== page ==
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F1_ans_04_12

F1_ans_04_12

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Published by Aashikkhan

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Published by: Aashikkhan on Aug 28, 2010
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Answers
 
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Part 1 Examination – Paper 1.3Managing PeopleDecember 2004 Answers1(a)
Teams have to develop, mature and often eventually terminate. According to Tuckman, it is possible to identify distinct stagesof development through which teams pass. There are five distinct stages.The
Forming
stage is when the members meet and decide upon the purpose of the team and how it will operate. At this stagethe team is no more than a collection of individuals, finding out about one another and about the task even though theobjectives may be unclear. This stage is wasteful and time consuming, although essential since the prospective team membersare not at this stage comfortable with each other.The second stage is
Storming
. The phrase ‘storming’ is a deliberate reference to a stage of development characterised byconflict. Previous ideas, ideals, norms, attitudes and behaviours are challenged and often rejected. There is competition forthe roles within the team. This is a constructive and often fruitful stage with trust developing. If the individuals comesuccessfully through this stage then a stronger team will result.The
Norming
stage is when the routines under which the team will operate are established. The team is settling down,members investigate ideas and test the reactions of the team as a whole and consequently, norms are established. In addition,it is at this stage that the team establishes patterns of behaviour, levels of trust and the methods by which decisions will betaken.By the time the
Performing
stage is reached, the team is now complete and able to perform to its full potential. Difficultieswith team roles, individual conflicts and problems of adjustment have been resolved.In practice, many teams reach the
Dorming
stage, which has been suggested as a final and fifth stage, when the teambecomes complacent, has lost interest in the task and exists only for self preservation.The group of people who established ‘Rockers’ would by now have gone through the development stages, the scenario clearlysuggesting that each group member had settled into and fulfilled their roles with the group having reached the
performing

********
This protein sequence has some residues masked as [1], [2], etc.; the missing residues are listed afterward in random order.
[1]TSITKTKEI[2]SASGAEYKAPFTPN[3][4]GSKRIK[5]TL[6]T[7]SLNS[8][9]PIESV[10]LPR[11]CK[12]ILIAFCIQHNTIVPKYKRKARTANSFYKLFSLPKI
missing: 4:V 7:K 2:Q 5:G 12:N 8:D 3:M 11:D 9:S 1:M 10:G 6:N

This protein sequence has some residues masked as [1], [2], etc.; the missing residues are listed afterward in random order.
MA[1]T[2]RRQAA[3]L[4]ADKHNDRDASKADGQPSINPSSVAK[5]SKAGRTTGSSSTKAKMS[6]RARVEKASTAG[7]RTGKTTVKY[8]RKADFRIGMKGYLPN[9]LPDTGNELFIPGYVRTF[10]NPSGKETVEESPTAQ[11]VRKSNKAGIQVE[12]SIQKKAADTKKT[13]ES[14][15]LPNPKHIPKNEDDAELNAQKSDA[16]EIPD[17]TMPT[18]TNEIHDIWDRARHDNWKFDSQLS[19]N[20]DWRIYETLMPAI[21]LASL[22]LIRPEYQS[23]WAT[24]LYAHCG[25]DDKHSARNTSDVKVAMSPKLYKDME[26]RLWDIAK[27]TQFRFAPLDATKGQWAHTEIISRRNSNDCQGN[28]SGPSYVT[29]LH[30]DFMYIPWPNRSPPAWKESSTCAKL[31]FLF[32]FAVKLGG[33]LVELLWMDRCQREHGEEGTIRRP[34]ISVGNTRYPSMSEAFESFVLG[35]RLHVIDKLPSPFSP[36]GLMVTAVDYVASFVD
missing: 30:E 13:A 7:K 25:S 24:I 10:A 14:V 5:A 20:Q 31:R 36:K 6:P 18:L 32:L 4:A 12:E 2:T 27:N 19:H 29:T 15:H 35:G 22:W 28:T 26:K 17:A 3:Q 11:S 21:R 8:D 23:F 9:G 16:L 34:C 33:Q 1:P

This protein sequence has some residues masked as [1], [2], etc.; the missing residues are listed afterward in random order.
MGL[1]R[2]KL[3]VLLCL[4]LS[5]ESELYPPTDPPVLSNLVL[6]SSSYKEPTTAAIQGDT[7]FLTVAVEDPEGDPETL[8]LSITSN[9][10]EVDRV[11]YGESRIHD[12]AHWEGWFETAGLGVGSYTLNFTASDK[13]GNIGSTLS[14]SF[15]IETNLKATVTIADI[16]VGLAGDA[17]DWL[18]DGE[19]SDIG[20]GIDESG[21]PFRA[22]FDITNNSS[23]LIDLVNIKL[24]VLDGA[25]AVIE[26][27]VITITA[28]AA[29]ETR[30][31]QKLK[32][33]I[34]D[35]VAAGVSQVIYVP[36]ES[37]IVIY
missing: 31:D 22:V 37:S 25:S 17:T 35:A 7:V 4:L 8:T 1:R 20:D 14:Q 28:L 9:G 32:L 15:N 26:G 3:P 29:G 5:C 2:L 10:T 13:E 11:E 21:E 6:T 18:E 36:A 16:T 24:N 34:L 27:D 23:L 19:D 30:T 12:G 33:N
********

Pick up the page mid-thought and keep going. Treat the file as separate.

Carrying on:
stage. However, with Olivia’s departure and the recruitment of four new members – which represents a substantial expansionin numbers – the group would have been taken back to the
forming
and
storming
stage; a collection of individuals needingto resolve uncertainties and conflict.
(b)(i)
Olivia was the
Shaper
. The scenario describes a dominant, extrovert personality. Task driven to the point of passion; aforce for action, her role is central and will be missed.
(ii)
Neville is the
Coordinator
. He provides the leadership, coordination and is good at working with others. A balanced anddisciplined person.Peter is the
Monitor Evaluator/Innovator
, not creative but analytical in approach, examines ideas and finds errors andflaws. However, he may be tactless and aloof.Rosalind is the
Resource Investigator
. Popular, social, extrovert and relaxed, she is a useful source of new contacts butnot ideas. She needs to be used.Quentin is the
Company Worker
. The administrator and organiser who turns ideas into jobs and tasks. He is efficient,trustworthy but unexcitable.Suki is the
Team Worker
. The ‘silent’ member. Concerned with the maintenance of the team, supportive and popularwith the team but noticed only when absent.
(iii)
All team members are a matter of balance. Belbin suggests that all team members have a dual role; the primary role isthat of the skill or function, usually the individual’s professional role. The secondary role is the team role based on theindividual’s preferred behaviour pattern.Olivia was the
Shaper
, thus the team role which involves driving the team and ensuring that action takes place ismissing. Her departure might well have a damaging effect on the group and the success of ‘Rockers’.In addition, the scenario does not describe remaining roles, the
Plant
(the introvert, intellectually gifted and imaginativeindividual who acts as a source of ideas) and the
Completer/Finisher
who pushes the team to meet targets, sees urgencyand follow through as important and enjoys details. The person who fulfils this role is not popular with the team. Theseroles were probably secondary (Belbin suggests that it is possible to have more than one team role) but suggest, alongwith Olivia’s departure and the recruitment of four new members, that roles will need to be re-addressed.
(c)
Neville will need to re-build the team, identify and fill the vacant team roles and allow the team to develop through the stagesof team development. He needs to understand that all team roles are required for a successful team in addition to the teammembers bringing their own disciplines and skills. It is possible that all will have more than one team role skill, although onewill be greater. The team role itself may change, depending on the task and the number of team members otherwise there isthe danger of team imbalance. Often the supposed benefits of teamwork do not materialise due to incompatible personalitiesor too many individuals with the same views and backgrounds. Teams can be destructive if not properly constructed.
 
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